Doctor Who As A Role Model For Children And Adults Alike

a description of what makes Doctor Who as great as it still is, by Dean McIntosh


    I've said it before, and I will say it again: there is a reason why Doctor Who lasted for the better part of three decades on the cut-throat and merciless world that is British free-to-air television. Beginning life as a highly experimental children's television show, and finding itself an audience decades later with the same people it was originally aimed at, it also found an audience amongst their children and the children of the next two decades. Indeed, Doctor Who can almost be looked at as a kind of science fiction equivalent of the James Bond franchise, except that Doctor Who has actually evolved over its thirty years in television, radio, and audio drama formats.

The Message(s) Of Doctor Who - There's Literally Something In It For Everyone

    Perhaps it should come as no surprise that I enjoy a good Doctor Who serial as much today as I do when I was a small child (it is, in fact, one of the few things I remember at all from that era). What makes this show different is that, in spite of being aimed at children in need of a good supervisor in the hours after their daily tenure at school, it never talked down at its audience. Indeed, Doctor Who encouraged learning by giving its audience a series of worlds and situations where some very esoteric arts and sciences could serve a practical purpose. Compared with the Barney And Friends show and its message that "a stranger is a friend you just haven't met yet" when child kidnapping and molestation rates are at an all-time high, or The Wiggles' inability to even teach basic literacy or numeracy due to how dumbed-down their content is, Doctor Who was and still is a veritable MENSA of children's television.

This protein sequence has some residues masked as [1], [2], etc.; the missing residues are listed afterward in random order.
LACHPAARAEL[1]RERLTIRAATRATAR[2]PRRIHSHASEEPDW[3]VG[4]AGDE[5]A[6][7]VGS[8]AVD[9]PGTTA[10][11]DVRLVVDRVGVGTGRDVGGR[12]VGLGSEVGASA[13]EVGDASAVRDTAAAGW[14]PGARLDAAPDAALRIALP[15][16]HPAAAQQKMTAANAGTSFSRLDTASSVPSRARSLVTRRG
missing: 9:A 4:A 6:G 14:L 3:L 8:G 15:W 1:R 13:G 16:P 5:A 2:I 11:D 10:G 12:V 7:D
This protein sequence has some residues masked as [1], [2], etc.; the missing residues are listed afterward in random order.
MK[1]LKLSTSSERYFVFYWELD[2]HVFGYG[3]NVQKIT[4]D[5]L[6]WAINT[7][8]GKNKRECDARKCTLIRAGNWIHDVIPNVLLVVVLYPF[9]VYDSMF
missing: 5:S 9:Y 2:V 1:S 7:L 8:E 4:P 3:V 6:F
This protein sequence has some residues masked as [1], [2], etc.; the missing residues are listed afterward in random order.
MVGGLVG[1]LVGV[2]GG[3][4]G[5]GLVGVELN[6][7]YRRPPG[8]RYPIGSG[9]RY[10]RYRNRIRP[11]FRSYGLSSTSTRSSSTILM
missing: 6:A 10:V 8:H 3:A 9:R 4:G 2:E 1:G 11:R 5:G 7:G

Although eight different actors have played the show's central figure, simply known as The Doctor, and all of them with scripts of variable quality at that, there is no one actor who could be recommended last. Although many of William Hartnell's and Patrick Troughton's serials no longer exist, and almost all of the serials that feature Paul McGann are independently-produced radio dramas, all eight of the actors brought something unique to the role. However, no character or series can evolve this much without having a basic message or three to fall back upon, and Doctor Who had these things in abundance. Through a series of equally three-dimensional companions and villains, the series had a much more realistic message that in spite of it being a rocky path, there was a way for all of the species in the universe to get along. That, of course, was but one of the many tidbits of understanding and wisdom that The Doctor had to share with his companions and enemies alike.

    The three-dimensional aspect of the other characters in Doctor Who is no accident, whether the character is a nastier renegade Time Lord such as The Master, or a vicious alien that has gone to extreme measures in order to survive environmental catastrophes like the Daleks, there is a certain intelligence behind the way the villains and The Doctor interact. Indeed, one of the Seventh Doctor's serials, The Curse Of Fenric, sees The Doctor in a position where betraying one of his most loved travelling companions may be necessary. Another of this particular Doctor's serials, The Happiness Patrol, makes the extremely valid point that happiness cannot be imposed (unlike what the cast of Barney And Friends will tell you) through the display of a nightmare world where a tyrant uses a paramilitary force to ensure that her citizens will have a good time or else. The First Doctor even goes so far as to drop in on various periods of human history, be it the gunfight at the OK Corral during The Gunfighters, Nero's incineration of Rome during The Romans, or The Doctor's visit to imperial China during Marco Polo. Unlike so many television series that claim to be suitable for audiences of all ages, Doctor Who really has something for everyone.